Canine Osteosarcoma:A clinico-pathologic study of 194 case

Philip Johnson, Dr. C. Runyont, Dr. R. L. Grier

Iowa State University Veterinarian: Vol. 43: Iss. 1, Article 4.

Osteosarcoma, the major form of bone cancer in dogs, is reviewed. Incidence rates relative to breed, age, and sex characteristics are outlined. Prediliction sites are also stated. The clinical, radiographic, and metastatic characteristics of osteosarcoma are explained.

Theories on etiology including work by Brodey, Wolke and Nielson are discussed.
Alternate treatment regiments are examined, including an indepth look at a case at the Iowa State University Clinic which was treated using a combination ofostectomy and allograft, local hyperthermia, bleomycin, and

A Review of Osteosarcoma
Osteosarcoma is the major form of bone cancer seen in the dog. 6,10,16,22,30 One study showed that 85% of the primary bone tumors seen in dogs. were osteosarcoma, while chondrosarcomas, the second most common
primary bone tumor, occurred only 10% of the time. 6 Canine osteosarcoma is nearly always malignant, as compared to a 50% malignancy rate in cats and a generally benign situation in cattle and in horses.

22 Several surveys have shown that large and giant breeds have a much higher incidence of osteosarcoma and are at a significantly greater risk of devleoping osteosarcoma than smaller breeds. 5 ,6,10,19,29,30 Among giant dogs
the risk of bone sarcoma is estimated to be 5 to 30 times the risk of any other cancer. The excess risk of bone sarcoma appears to be characteristic of large breeds as a group and not ofone or several particular breeds. 29

                           The incidence of osteosarcoma increases in middle aged and older dogs. 6,7,10,19 Giant dogs with osteosarcoma seem to be slightly younger at the time of disease development than those in other weight groups.19 The average age in a survey of 194 osteosarcoma cases was 7.7 years6, while in another survey of65 cases the median age was 6.0 years. 5

Most surveys ofosteosarcoma indicate that the incidence is higher in males than females 5 ,6,19 but at least one survey failed to note a difference in incidence rate between the sexes. 10 The surveys stating a higher male
to female ratio varied slightly in their numbers with ratios of 1.2:1.06,3.0:2.0 5 , and 1.7: 1.019 being reported.

                         Most cases of osteosarcoma occur in the appendicular skeleton, primarily in the long bones. 6,7,16,17,30 There was a higher incidence in the pectoral limbs than in the pelvic limbs. 6,30 A study of Wolke and Nielson showed 47% of the total cases of osteosarcoma occurring in the pectoral limbs, while 29% of the cases occurred in the pelvic limb. This figures out to a 1.6: 1.0 ratio, corresponding to the ratio of weight distribution between front and rear legs. 3o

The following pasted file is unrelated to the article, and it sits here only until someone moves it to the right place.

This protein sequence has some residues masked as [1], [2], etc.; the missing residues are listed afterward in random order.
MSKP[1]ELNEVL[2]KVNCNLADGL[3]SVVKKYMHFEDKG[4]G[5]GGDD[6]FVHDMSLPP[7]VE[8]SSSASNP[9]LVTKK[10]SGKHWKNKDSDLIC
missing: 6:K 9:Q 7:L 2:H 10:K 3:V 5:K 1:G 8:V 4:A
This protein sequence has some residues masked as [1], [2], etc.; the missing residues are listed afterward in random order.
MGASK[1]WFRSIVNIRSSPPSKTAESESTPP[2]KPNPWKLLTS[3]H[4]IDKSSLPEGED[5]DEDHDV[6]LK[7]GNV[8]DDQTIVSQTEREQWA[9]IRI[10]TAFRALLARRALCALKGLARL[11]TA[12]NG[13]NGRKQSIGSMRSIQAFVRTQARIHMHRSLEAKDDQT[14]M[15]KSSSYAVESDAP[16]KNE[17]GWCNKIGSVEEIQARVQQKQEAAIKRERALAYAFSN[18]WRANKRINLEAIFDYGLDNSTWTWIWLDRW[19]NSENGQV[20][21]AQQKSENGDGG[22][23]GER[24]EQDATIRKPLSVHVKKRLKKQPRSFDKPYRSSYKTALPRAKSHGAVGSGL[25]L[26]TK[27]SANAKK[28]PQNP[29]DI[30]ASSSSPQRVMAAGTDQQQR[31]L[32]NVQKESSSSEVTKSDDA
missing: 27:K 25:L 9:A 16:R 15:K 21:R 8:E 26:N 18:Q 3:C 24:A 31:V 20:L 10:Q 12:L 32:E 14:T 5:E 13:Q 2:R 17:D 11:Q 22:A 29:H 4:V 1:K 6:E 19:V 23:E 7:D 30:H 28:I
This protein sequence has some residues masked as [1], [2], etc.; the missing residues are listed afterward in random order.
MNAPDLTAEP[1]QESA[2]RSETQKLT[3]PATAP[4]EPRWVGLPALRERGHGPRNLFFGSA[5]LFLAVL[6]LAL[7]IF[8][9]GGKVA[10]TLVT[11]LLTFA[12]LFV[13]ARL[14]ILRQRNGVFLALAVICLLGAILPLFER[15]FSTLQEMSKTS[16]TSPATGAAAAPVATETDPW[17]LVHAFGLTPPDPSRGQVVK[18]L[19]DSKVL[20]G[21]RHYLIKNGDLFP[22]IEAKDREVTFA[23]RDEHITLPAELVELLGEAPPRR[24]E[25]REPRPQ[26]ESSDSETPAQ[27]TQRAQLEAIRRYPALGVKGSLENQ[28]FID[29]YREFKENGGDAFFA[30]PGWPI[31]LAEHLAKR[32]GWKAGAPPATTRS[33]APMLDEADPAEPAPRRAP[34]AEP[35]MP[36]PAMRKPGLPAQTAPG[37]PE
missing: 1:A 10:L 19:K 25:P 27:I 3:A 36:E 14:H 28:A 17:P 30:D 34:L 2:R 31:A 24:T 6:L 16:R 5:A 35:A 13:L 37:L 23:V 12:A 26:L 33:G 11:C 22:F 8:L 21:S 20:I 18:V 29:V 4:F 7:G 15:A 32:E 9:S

Six sites in the long bones have the highest incidence of osteosarcoma development.

These sites are the proximal humerus, distal radius, proximal and distal femur, and proximal and distal tib~a.6,7,I6,I7,30 In the Wolke and Nielson survey, the distal metaphysis of the radius was the most common site, with
23% of the total cases. The proximal metaphysis of the humerus was second in incidence, with 19% ofthe cases. 30

                           In some circumstances osteosarcoma may originate in tissues other than bone. It has been reported in the esophagus of a dog, adjacent to a chronic lesion produced by the spirurid worm, Spirocerca lupi. A second
extra-osseous site is in a mixed tumor of the mammary gland. 26

One of the first clinical signs of osteosarcoma in the metaphyseal region of a long bqne is lameness. One to two weeks later there is generally a cool, palpable swelling in the~ area of the lesion. Eventually there is a visible
enlargement at the site of the lesion that iswarm and painful due to stretching of the periosteum. 22

                         Radiographically, this tumor is usually found at the extremity of a long bone and produces a radiolucent enlargement arising in the metaphysis which erodes the pre-existing calcified bone ofthe cortex. 26 The destructive
process may be restricted to the medulla, but usually involves the cortex as well, by the time the tumor is manifested clinically. 27